In Uzbekistan, a Chevy on every corner
ALMATY (Reuters) - When a Tashkent resident flags down a private car for a $2 ride, chances are it will be a Chevrolet. Ninety-four percent of new cars sold in Uzbekistan last year were made by General Motors - the biggest share of any market served by the U.S. auto giant.
That General Motors should have a foothold in the reclusive former Soviet republic owes much to the technology and capital it brings to a country which, under veteran President Islam Karimov, has been the graveyard of many foreign ventures.
Landlocked Uzbekistan, a mainly Muslim country of 29 million in the heart of Central Asia, is ranked by rights bodies among the world's most repressive states. Hundreds died in 2005 during a bloody crackdown on an uprising in the Ferghana valley city of Andizhan.
The same, densely populated valley, where poverty fuels simmering discontent with Karimov's rule, is home to the GM plant where South Korean-trained workers file through electronic turnstiles to sparkling production lines beyond.
Robots tease metal sheets into shiny new Chevys and workers are trained to calmly respond to musical signals, in contrast to the noisy bustle, embroidered skull caps and brightly colored gowns on display in Asaka, the town outside the factory gates.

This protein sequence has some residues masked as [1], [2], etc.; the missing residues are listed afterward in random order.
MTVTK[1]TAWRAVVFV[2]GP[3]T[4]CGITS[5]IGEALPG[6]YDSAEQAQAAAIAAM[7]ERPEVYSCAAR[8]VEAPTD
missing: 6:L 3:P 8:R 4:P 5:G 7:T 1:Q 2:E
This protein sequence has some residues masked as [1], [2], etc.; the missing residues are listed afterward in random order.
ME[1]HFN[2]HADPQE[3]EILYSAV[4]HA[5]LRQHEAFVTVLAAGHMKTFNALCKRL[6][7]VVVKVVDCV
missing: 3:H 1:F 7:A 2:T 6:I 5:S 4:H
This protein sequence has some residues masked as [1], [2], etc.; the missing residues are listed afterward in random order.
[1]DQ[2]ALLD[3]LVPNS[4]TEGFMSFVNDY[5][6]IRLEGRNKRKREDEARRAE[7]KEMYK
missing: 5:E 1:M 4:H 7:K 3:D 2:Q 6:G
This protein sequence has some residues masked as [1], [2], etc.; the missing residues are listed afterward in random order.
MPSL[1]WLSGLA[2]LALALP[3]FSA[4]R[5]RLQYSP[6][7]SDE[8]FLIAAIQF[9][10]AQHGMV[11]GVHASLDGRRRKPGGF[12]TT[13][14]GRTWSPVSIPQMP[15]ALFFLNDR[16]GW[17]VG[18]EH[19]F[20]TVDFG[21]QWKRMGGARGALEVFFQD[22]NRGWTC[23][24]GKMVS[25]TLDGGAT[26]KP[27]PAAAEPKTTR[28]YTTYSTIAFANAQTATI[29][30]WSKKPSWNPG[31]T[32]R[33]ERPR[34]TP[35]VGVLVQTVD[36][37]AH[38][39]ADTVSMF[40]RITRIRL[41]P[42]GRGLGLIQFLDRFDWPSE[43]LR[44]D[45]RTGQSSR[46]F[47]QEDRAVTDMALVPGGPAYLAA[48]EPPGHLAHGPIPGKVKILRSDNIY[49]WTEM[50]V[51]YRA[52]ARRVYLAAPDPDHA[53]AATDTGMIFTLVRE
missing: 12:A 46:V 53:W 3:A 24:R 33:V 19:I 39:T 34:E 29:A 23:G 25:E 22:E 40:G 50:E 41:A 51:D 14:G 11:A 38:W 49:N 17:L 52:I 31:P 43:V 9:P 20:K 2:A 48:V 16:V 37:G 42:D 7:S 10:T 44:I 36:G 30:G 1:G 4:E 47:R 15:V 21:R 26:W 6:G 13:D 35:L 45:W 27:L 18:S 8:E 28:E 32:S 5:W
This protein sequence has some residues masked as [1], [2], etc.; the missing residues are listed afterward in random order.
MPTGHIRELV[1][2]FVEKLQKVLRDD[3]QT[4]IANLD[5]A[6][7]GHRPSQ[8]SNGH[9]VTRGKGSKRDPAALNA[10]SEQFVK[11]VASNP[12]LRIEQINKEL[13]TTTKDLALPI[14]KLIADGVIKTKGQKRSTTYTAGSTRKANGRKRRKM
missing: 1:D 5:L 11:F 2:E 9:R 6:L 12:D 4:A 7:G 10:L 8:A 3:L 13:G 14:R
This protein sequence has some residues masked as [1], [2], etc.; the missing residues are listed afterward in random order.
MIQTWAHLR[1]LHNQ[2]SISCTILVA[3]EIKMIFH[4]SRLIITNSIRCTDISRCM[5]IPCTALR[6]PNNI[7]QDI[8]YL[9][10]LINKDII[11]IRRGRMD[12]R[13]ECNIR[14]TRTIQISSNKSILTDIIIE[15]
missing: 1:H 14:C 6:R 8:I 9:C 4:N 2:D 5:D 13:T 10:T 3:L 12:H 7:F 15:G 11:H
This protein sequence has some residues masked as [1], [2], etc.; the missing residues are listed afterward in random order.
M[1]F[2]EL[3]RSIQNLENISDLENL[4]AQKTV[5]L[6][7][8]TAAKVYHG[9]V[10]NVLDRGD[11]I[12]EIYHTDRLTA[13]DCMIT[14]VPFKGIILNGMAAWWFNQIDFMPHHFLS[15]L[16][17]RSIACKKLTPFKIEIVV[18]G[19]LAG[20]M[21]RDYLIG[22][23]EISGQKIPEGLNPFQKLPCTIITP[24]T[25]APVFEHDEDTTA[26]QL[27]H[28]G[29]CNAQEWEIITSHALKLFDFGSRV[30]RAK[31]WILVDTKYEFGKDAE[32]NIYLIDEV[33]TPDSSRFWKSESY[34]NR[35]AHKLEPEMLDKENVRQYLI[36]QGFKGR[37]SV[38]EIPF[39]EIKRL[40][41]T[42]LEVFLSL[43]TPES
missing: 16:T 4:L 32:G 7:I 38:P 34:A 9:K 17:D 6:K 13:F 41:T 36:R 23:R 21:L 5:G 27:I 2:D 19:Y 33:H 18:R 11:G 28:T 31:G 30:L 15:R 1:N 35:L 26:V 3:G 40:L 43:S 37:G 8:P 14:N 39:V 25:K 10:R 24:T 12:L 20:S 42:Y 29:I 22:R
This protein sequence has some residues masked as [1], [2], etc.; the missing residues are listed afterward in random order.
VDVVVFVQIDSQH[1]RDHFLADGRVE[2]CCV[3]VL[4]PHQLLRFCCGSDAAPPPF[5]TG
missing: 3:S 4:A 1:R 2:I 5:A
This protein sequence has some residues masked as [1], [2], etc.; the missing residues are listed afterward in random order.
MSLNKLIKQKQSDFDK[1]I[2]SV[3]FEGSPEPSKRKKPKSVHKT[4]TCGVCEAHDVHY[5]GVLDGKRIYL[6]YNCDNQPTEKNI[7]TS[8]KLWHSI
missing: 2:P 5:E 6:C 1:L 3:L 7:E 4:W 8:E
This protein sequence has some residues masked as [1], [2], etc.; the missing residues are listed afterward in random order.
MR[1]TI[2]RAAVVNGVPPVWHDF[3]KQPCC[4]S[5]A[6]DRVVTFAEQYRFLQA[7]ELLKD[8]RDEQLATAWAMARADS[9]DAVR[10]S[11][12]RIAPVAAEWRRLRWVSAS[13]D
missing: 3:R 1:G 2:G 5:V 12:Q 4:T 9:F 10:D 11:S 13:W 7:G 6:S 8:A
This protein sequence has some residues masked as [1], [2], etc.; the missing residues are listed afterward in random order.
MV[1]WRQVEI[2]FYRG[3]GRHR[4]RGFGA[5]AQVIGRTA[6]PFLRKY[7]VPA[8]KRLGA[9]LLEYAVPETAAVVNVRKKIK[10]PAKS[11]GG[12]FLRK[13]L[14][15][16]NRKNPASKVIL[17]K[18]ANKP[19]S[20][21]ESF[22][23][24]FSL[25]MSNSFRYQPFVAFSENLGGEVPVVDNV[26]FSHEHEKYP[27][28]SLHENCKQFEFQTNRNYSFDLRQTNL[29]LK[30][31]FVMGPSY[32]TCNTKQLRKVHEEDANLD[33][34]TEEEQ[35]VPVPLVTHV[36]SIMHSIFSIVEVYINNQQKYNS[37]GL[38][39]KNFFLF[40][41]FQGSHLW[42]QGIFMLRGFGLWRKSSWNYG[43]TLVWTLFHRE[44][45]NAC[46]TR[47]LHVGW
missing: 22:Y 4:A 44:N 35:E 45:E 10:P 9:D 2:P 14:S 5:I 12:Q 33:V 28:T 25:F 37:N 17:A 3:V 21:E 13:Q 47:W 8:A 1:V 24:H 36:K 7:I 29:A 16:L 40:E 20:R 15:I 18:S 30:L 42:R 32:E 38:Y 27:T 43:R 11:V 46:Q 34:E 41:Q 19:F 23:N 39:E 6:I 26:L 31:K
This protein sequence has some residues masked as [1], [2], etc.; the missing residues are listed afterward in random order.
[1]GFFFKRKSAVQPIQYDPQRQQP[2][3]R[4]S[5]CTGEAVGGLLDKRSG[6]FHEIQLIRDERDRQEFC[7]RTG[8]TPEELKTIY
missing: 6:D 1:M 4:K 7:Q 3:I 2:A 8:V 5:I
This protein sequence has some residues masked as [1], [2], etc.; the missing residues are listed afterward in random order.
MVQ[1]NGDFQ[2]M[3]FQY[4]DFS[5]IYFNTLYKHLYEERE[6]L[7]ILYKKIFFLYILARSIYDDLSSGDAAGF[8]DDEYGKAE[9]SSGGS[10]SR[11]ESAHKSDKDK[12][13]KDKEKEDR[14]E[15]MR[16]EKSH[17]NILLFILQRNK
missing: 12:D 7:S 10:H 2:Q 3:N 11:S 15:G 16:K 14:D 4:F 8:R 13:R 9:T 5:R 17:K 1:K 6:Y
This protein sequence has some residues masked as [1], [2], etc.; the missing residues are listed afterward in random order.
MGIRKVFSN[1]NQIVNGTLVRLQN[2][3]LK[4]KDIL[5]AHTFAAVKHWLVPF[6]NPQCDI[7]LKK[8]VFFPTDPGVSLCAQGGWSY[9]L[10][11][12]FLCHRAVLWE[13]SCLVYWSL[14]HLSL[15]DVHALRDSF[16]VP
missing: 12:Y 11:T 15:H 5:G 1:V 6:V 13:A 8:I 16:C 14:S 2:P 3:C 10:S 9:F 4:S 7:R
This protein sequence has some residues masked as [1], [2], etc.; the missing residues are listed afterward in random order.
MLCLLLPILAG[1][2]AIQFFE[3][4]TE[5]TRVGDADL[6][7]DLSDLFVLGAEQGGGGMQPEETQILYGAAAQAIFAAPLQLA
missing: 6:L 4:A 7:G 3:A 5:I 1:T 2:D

A former Communist party apparatchik, Karimov, now 74, has gambled heavily on building high-tech industries to try to cut dependence on the export of cotton, gold and other raw materials that were the backbone of Uzbek production in Soviet times.
"The Uzbek government's economic development model is essentially one of import substitution," said Lilit Gevorgyan, analyst at IHS Global Insight. "Uzbekistan lacks the capital and the new technologies. The joint venture with GM is a good example of how they can achieve this goal."
The compact Matiz and the Nexia sedan so ubiquitous in Tashkent, the country's capital, are a throwback to the 1990s, when South Korea's Daewoo Motor Co was Uzbekistan's joint venture partner at the plant.
Daewoo Motor Co split from its parent, Daewoo Group, in 2001 and later became part of General Motors. In its current incarnation, GM Uzbekistan is owned 25 percent by GM and 75 percent by state company UzAvtosanoat. Continued...